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If there was ever any concern that consumers would face higher gas prices, it may well be gone. And the case for deflation is growing.
More and more analysts are coming to the conclusion that oil supplying nations cannot drop the price of crude fast enough to keep up with slumping demand.
According to MarketWatch, "The International Energy Agency on Friday forecast that world oil demand will drop for two consecutive years, the first time it's done so in 26 years."
If the forecast is accurate, the price that consumers pay for goods and services could be pushed down for another year because so many of the things that they buy are oil-based. The drop in crude could also make the exploration and refining of oil much less profitable, adding to the wind that deflation takes out of the sails of the economy.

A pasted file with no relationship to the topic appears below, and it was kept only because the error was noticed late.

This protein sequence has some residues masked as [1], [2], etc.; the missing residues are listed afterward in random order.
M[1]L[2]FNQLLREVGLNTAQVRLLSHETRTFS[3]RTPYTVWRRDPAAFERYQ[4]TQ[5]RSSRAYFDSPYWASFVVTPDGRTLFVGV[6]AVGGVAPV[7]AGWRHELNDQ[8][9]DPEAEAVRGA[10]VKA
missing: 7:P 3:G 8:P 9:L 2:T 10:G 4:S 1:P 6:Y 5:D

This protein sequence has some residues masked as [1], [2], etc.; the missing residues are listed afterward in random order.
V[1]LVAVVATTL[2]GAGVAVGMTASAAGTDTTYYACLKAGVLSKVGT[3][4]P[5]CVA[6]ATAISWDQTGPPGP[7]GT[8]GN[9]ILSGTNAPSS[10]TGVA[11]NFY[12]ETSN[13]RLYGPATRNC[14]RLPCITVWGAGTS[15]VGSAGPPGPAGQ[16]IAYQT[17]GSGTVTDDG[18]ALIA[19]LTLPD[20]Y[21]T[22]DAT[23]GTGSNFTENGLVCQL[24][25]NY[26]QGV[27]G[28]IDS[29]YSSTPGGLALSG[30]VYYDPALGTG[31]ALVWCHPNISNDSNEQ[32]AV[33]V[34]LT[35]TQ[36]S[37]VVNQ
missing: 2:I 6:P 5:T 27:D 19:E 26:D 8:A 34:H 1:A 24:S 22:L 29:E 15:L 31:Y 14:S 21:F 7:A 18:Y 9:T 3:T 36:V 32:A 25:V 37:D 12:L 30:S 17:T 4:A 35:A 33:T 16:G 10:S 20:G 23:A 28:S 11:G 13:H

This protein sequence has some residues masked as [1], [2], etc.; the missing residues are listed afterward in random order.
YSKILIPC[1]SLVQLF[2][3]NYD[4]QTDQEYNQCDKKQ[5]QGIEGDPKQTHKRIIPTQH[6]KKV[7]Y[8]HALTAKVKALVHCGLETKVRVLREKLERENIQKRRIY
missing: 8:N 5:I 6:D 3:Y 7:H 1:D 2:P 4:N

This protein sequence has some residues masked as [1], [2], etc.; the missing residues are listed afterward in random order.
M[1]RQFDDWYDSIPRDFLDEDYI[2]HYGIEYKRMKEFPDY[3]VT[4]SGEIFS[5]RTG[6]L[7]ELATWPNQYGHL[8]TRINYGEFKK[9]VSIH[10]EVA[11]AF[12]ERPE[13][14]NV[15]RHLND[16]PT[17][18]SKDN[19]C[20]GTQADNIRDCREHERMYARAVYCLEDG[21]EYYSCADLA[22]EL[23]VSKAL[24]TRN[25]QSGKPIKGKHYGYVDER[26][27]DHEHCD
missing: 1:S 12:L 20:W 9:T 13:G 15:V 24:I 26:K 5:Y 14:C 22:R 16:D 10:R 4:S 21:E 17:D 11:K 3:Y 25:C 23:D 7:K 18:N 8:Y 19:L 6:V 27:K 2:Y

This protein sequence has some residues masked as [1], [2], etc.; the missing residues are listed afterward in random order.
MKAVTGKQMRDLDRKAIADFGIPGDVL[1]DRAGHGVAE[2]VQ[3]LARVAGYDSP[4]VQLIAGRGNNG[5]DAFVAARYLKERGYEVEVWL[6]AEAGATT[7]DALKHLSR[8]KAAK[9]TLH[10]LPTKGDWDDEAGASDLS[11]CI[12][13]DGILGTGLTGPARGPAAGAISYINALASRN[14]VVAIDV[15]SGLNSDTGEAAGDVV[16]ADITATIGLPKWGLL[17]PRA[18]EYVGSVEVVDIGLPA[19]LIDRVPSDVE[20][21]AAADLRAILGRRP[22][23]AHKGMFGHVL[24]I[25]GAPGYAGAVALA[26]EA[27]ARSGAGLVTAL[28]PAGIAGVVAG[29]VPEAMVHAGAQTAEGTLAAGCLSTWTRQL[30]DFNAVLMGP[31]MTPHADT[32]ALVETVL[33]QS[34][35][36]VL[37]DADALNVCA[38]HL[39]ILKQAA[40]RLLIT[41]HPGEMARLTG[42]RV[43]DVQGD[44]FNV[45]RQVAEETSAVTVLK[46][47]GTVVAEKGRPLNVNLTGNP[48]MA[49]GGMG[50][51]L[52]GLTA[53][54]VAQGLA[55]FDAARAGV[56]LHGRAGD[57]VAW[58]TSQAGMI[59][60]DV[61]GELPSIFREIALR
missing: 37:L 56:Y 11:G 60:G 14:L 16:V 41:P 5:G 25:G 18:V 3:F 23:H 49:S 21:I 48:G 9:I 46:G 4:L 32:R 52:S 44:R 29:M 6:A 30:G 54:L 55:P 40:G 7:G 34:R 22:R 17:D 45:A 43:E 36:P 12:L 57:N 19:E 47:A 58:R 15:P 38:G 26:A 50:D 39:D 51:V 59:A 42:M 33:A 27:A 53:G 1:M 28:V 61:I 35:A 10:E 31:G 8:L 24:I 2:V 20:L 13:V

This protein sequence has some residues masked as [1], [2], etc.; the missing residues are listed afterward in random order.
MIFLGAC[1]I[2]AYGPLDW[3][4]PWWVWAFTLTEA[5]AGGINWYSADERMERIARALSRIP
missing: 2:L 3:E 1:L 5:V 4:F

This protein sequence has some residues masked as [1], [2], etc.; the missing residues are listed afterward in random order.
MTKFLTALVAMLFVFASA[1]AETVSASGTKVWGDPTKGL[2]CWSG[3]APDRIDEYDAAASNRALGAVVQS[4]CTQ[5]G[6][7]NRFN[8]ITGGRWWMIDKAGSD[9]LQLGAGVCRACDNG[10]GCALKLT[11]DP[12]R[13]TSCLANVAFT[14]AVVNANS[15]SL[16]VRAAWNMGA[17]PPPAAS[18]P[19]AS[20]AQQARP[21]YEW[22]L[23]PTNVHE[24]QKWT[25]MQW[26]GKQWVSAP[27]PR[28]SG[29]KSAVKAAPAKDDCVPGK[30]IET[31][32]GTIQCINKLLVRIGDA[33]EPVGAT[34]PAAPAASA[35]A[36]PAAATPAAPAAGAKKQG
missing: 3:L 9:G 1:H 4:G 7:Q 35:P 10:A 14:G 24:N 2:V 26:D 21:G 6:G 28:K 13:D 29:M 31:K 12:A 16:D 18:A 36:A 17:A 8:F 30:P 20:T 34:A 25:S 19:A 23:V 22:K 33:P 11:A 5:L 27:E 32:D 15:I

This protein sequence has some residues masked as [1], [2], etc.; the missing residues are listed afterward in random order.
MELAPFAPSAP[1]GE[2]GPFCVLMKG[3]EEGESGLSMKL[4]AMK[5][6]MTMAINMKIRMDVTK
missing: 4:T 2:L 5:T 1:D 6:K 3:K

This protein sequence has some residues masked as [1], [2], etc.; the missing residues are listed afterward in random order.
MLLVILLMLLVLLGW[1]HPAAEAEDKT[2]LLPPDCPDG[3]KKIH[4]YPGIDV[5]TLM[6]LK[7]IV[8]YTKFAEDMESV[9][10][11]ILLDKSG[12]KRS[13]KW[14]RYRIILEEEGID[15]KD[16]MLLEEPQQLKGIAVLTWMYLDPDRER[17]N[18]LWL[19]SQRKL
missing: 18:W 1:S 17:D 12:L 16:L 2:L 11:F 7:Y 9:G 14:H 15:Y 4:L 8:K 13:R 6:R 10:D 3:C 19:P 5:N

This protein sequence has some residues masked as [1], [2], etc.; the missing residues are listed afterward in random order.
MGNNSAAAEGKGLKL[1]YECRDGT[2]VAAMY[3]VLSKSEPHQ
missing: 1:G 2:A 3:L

Of course, all of the prediction about cheap oil may be an illusion. OPEC has not tested demand to the extent it could. It has been talking production down by about two million barrels a day at each of their meetings in September and December. If tempted by economic need, the next cut could be four or five million barrels. Even a sharp drop in demand might not cover a cut which is that radical.
As the move to $141 last summer proved, counting chickens before they are hatched is not a prudent way to forecast oil prices.
Douglas A. McIntyre
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